Nick Rimando doesn’t like to talk about himself. He’s not big on speeches and public speaking in general.
But the former Real Salt Lake goalkeeper — widely considered the best of all time at his position in Major League Soccer — will get out of his comfort zone a bit Monday when he’s inducted into the Utah Sports Hall of Fame.
“There’s so many players and people in this sports community who are part of the Hall of Fame,” Rimando told The Salt Lake Tribune. “So to be with the names of those likes, it’s awesome.”
Rimando will join names like Karl Malone, John Stockton, Gail Miller, Jerry Sloan and Spencer F. Eccles in the hall. The 2021 class consists of him, Jay Don Blake, Haloti Ngata, Courtney Young Johnson and Teri Okelberry Spiers.
The induction ceremony was postponed a year due to the COVID-19 pandemic. But now that it’s coming up, Rimando has been thinking over the past few weeks about his speech and how he could possibly begin to sum up a 20-year professional career.
He’ll tell some stories about his career, but mainly focus on giving people credit for helping and inspiring him.
“The most important thing for me is touching on the people that helped me get there and why I’m there in the first place,” Rimando said.
Rimando holds the MLS record in games played, wins, saves and shutouts. He spent 13 years with RSL and won an MLS Cup in 2009. He retired from the game after the 2019 season.
Rimando is now a part owner of Beer Bar and Bar X in downtown Salt Lake City, and The Eating Establishment in Park City.
Rimando’s post-playing career led him to a role with the RSL Academy as it goalkeeper coach and club ambassador. He gained an interest for coaching after his retirement plans changed due to the pandemic, and found that he liked working with and developing the next young goalkeepers.
Rimando said his time with the academy so far has been enjoyable because he gets to act as a mentor to the players. His coaching duties, he said, also work around his schedule. He doesn’t travel with the academy team for road games, he said.
The biggest lesson for Rimando The Coach so far? Allowing his goalkeepers the space for their own decision-making on the field rather than just telling them what to do.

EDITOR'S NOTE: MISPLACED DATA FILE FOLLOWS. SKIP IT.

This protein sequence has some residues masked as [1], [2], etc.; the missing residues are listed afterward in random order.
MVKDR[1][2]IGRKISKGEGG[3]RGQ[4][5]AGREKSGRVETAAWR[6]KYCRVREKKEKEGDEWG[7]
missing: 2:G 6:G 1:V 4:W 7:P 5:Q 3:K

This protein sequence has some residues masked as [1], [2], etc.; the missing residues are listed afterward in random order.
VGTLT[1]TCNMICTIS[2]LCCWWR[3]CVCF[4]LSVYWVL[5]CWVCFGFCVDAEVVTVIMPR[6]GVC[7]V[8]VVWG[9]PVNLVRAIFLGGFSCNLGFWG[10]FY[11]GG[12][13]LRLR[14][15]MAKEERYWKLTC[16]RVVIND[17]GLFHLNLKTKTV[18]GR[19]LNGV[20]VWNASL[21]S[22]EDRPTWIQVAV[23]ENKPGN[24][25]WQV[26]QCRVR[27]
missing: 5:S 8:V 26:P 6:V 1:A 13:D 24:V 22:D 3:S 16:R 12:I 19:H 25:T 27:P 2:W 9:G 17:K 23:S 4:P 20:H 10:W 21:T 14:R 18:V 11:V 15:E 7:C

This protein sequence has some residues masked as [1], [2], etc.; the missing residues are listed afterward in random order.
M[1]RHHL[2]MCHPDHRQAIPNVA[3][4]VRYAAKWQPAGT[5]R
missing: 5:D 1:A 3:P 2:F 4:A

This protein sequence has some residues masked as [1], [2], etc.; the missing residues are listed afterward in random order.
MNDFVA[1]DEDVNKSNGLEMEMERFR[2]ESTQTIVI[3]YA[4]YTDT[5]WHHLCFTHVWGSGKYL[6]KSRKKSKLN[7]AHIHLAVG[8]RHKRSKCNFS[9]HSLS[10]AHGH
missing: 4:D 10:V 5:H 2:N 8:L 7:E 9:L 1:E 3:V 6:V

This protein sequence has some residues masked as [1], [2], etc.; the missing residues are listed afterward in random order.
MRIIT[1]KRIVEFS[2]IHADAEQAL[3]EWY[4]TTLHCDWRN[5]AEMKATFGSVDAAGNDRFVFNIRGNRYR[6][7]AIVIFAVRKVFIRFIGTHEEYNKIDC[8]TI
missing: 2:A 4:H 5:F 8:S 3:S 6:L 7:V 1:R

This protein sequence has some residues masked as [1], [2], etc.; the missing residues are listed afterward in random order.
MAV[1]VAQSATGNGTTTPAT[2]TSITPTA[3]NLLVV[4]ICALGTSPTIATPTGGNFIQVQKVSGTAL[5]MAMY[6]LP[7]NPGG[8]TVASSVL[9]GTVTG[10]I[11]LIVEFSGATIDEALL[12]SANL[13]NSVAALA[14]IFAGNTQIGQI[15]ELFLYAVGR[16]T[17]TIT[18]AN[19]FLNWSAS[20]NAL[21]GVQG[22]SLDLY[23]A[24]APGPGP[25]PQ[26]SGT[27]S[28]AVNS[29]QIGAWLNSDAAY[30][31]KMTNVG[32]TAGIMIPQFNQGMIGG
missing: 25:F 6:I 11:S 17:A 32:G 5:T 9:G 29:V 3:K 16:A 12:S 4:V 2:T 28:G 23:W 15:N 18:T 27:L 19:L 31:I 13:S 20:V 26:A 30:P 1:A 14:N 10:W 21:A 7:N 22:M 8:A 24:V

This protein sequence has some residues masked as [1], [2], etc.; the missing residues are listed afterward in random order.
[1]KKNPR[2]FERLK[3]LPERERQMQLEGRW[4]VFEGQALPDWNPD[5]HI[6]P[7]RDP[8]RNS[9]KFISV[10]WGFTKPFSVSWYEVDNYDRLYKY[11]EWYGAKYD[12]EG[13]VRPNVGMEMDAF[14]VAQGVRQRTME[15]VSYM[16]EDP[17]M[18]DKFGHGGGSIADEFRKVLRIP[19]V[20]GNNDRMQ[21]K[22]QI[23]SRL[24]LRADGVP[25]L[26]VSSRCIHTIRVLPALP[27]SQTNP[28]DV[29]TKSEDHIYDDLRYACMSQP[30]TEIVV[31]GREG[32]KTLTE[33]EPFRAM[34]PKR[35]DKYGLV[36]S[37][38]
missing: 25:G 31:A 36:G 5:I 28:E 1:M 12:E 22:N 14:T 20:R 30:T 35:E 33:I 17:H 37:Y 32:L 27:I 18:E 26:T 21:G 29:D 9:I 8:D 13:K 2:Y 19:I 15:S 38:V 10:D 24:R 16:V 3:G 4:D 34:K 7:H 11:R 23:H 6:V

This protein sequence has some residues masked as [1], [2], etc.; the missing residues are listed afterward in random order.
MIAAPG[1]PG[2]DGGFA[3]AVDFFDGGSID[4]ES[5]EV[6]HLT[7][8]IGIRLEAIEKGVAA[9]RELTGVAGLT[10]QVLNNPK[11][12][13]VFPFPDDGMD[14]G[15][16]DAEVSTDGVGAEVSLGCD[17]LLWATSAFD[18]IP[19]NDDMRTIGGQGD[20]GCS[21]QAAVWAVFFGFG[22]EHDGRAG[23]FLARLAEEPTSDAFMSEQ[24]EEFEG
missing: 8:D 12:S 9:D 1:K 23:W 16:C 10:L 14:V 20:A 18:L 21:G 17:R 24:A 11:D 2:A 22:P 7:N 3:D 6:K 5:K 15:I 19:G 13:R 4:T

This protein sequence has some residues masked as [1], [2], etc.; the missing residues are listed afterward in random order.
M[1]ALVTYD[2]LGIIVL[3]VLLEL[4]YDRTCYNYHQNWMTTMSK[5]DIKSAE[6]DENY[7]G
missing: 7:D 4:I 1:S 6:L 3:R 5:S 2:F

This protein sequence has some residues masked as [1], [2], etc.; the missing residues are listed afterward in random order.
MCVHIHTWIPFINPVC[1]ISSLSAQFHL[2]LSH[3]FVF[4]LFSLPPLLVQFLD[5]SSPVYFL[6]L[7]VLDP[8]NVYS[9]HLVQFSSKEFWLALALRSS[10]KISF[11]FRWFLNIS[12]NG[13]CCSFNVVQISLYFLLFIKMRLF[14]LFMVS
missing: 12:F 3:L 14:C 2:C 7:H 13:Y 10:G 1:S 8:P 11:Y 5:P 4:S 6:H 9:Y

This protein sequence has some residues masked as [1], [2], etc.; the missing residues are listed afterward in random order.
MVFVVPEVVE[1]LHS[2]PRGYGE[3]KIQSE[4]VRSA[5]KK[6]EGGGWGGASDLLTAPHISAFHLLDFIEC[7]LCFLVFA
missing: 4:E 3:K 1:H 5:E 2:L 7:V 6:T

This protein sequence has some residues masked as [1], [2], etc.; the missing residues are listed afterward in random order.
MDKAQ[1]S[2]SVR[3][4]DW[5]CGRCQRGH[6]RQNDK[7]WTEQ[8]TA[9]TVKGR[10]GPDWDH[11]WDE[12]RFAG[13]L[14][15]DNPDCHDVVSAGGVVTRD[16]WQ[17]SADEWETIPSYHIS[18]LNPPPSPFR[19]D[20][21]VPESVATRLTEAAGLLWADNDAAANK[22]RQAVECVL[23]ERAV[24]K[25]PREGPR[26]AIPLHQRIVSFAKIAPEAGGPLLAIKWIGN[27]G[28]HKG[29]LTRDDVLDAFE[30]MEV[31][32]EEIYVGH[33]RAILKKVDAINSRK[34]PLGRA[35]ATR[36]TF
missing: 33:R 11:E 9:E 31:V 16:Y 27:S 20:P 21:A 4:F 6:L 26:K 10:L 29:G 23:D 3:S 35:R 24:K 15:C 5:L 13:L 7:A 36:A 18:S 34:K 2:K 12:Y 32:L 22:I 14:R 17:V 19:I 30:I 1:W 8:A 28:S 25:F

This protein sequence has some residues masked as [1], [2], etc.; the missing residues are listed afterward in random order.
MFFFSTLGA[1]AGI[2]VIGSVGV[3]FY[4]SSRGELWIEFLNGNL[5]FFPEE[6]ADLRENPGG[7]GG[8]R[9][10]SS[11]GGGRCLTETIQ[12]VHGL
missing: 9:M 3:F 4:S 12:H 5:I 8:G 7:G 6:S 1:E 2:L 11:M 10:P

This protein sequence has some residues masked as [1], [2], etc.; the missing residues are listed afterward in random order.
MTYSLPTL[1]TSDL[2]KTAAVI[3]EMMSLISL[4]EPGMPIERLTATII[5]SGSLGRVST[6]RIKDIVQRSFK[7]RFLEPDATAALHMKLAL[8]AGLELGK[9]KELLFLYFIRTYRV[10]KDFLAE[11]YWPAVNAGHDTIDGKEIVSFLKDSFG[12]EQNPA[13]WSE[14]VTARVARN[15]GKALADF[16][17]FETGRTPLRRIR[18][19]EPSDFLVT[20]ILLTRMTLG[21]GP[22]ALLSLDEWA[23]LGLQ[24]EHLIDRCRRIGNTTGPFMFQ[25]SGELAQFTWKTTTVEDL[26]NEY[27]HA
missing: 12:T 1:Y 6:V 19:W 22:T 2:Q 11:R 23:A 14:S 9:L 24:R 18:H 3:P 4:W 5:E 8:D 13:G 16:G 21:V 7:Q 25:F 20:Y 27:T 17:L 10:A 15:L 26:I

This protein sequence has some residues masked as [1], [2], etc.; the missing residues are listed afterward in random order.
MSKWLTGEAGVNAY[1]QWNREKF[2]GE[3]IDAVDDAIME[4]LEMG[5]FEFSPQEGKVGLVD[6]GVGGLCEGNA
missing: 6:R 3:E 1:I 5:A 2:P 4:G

“It’s just kind of letting them have their own personality on the field and me not jumping to conclusions and acting like I know everything because I certainly don’t and I’ve learned through my years,” Rimando said.
The bulk of Rimando’s playing career was with RSL, which is currently going through an ownership transition and a coaching search. Rimando said he feels the club, which is currently in the seventh and final playoff spot in the Western Conference, should be better with its current roster, but that the organization as a whole is on the right trajectory under Interim President John Kimball.
“All in all, we’re still in it without an owner, without a permanent coach,” Rimando said. “So things go on. And the guys in the locker, I think they realize that and they’re going to be professional and hopefully they could get a couple of games in a row and get back up those standings.”
Rimando said he’ll have about 50 people supporting him Monday at his induction at the Little America Hotel in Salt Lake City, including his parents, family members and close friends. He’s already anticipating how he’ll feel once he gets on the stage.
“I absolutely probably 100 percent will cry,” Rimando said. “I’m just an emotional guy and obviously standing up there and having to talk about people in the audience, I think there’s not a doubt that I’ll probably shed more than one tear up there.”